4. 4. THE ONTOLOGICAL COMPLEXIT Y In practical terms; building aThe greatest medical Thus, in “megalithic system” terminology medicine, there are that all healthcare (SNOMED-CT) has roughly 310,000 settings could use more than 310,000 concepts, connected would require aterms, connected by to each other by great amount of more than millions of different tables with 310,000 1,000,000 links ways fields and millions of relationships Cavalini-Cook Conjecture: The probability of consensus between 2 or more experts from the same field regarding which would be the “maximum data model” for any given healthcare concept tends to zero
  5. 5. THE CONSEQUENCES OF HEALTHCARE COMPLEXIT Y (1)This complexity turns a computer science problem that does not exist (or at least it is notcritical) in any other sector of human society into a very important issue in healthcare.This problem is:
  6. 6. Chest X-Ray:- Nodule in right apex- Cough- For 3 months - Cough- Low fever - For 3 monthsBAL: - Low fever- TB Chest X-Ray: - Nodule in right apexBAL:- TBChest X-Ray:- Nodule in right apex- Cough- For 3 months- Low fever
  7. 7. A UNDERESTIMATED PROBLEM Semantic interoperability in healthcare is not perceived as aproblem by the vast majority of health informaticians because: Apparently, it only Academic projects concerns national Most software are usually focused governments, and no companies are on a very specificcountry nowadays has satisfied with their subject, and recording the required customer portfolio or their data in isolated combination of still dream the old silos is not seen as a technical monopolistic dream problem, because capability, political of taking over the they do not regard will and transparency whole global market their data as part of to run a semantically for themselves the patient’s Lifeinteroperable national Health Record ehealth project
  8. 8. THE CONSEQUENCES OF HEALTHCARE COMPLEXIT Y (2)Semantic interoperability is critical, but healthcare complexity bringsanother intractable issue even for self-contained systems: maintenanceIn healthcare, you define your data model today and it does not last 6 months, becausehealthcare concepts evolve fast and new concepts come along every dayIt is virtually impossible to make a customer satisfied with a default application; therequisites are completely different, even for the simpler cases (e.g. two NHS GPs)In real life, the average time for a medical software to be abandoned is2 years and the abandon rate is 70% (source: CHAOS Report)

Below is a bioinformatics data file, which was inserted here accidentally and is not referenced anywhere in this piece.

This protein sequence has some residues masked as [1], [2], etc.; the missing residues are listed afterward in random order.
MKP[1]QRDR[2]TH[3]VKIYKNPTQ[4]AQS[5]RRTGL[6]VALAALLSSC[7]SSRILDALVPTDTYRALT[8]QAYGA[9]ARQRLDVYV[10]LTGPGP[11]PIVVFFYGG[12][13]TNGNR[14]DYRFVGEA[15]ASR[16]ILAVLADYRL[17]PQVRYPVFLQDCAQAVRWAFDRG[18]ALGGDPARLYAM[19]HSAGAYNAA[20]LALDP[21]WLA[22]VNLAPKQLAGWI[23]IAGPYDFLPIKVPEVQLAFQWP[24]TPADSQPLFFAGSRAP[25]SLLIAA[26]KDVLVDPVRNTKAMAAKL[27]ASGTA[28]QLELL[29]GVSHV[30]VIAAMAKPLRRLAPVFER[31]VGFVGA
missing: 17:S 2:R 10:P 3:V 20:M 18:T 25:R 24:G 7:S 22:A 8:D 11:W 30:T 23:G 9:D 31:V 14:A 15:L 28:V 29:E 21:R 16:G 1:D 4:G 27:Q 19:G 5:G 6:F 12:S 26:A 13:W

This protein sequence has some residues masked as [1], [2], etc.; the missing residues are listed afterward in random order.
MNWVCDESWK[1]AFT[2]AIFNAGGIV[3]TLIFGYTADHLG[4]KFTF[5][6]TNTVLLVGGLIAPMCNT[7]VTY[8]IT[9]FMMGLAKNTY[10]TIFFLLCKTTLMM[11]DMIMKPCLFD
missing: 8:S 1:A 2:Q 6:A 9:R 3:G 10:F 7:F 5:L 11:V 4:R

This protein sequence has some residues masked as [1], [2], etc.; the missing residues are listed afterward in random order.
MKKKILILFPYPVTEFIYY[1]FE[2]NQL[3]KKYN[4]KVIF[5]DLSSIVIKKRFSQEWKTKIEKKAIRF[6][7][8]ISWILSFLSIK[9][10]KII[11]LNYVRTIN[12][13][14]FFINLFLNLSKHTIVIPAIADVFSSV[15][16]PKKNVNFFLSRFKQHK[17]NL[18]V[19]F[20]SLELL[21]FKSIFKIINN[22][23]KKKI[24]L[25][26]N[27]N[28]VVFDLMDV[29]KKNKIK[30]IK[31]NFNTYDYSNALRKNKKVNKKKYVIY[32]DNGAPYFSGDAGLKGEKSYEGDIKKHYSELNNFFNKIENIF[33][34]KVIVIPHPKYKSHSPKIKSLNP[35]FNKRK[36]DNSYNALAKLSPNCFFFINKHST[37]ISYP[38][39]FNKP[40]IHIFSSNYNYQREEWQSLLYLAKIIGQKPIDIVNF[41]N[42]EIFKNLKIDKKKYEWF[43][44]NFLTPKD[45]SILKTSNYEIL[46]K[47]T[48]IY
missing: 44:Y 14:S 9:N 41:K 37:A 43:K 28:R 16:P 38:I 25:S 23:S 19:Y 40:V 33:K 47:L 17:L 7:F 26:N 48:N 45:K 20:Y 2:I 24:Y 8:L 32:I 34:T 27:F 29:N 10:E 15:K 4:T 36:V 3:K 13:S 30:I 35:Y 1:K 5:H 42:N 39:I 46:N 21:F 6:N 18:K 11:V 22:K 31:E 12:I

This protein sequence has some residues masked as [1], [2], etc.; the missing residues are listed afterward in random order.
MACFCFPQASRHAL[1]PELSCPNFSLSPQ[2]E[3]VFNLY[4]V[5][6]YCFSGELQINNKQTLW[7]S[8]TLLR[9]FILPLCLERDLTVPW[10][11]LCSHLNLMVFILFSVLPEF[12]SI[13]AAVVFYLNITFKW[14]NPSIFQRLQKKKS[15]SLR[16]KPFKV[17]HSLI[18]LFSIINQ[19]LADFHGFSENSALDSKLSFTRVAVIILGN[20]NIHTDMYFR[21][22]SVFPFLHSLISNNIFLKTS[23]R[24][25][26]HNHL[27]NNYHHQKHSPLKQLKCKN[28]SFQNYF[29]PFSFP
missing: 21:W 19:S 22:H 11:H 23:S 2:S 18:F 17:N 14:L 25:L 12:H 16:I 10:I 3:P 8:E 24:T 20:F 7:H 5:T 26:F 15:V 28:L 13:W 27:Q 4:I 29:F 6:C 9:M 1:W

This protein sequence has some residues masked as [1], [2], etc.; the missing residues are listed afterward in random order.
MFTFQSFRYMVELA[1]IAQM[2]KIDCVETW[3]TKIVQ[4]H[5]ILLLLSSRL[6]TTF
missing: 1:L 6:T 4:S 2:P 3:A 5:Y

9. 9. MULTILEVEL MODELING APPROACHESModels openEHR MLHIM 13606Approach Maximalist Minimalist ReductionistRM residualcontext Intense Minimal IntermediateData model Maximum Any size MaximumPossible Only message EMR Any applicationimplementation exchange
  10. 10. KNOWLEDGE MODELING APPROACHESModels openEHR MLHIM 13606 Concept ConstraintStructure Archetype Definition (CCD) ArchetypeLanguage ADL XML Schema ADL# of One Any number Onestructures /conceptGovernance Top- Bottom-up, Top-model down, consensus merit down, consensus
  11. 11. THE MLHIM SPECIFICATIONS IMPLEMENTATION The MLHIM Reference Model  XML Schema  Graphical representation Examples of CCDs  ICD-10 4-digit codes for Respiratory Tuberculosis (A15. -)  Demography NCI Standard Template The Data Model Converter to CCD The CCD Repository Uploader Code available at: www.mlhim.org or https://launchpad.net/mlhim
  12. 12. THANK YOU! 谢谢!OBRIGADA! lutricav@lampada.uerj.br tim@mlhim.org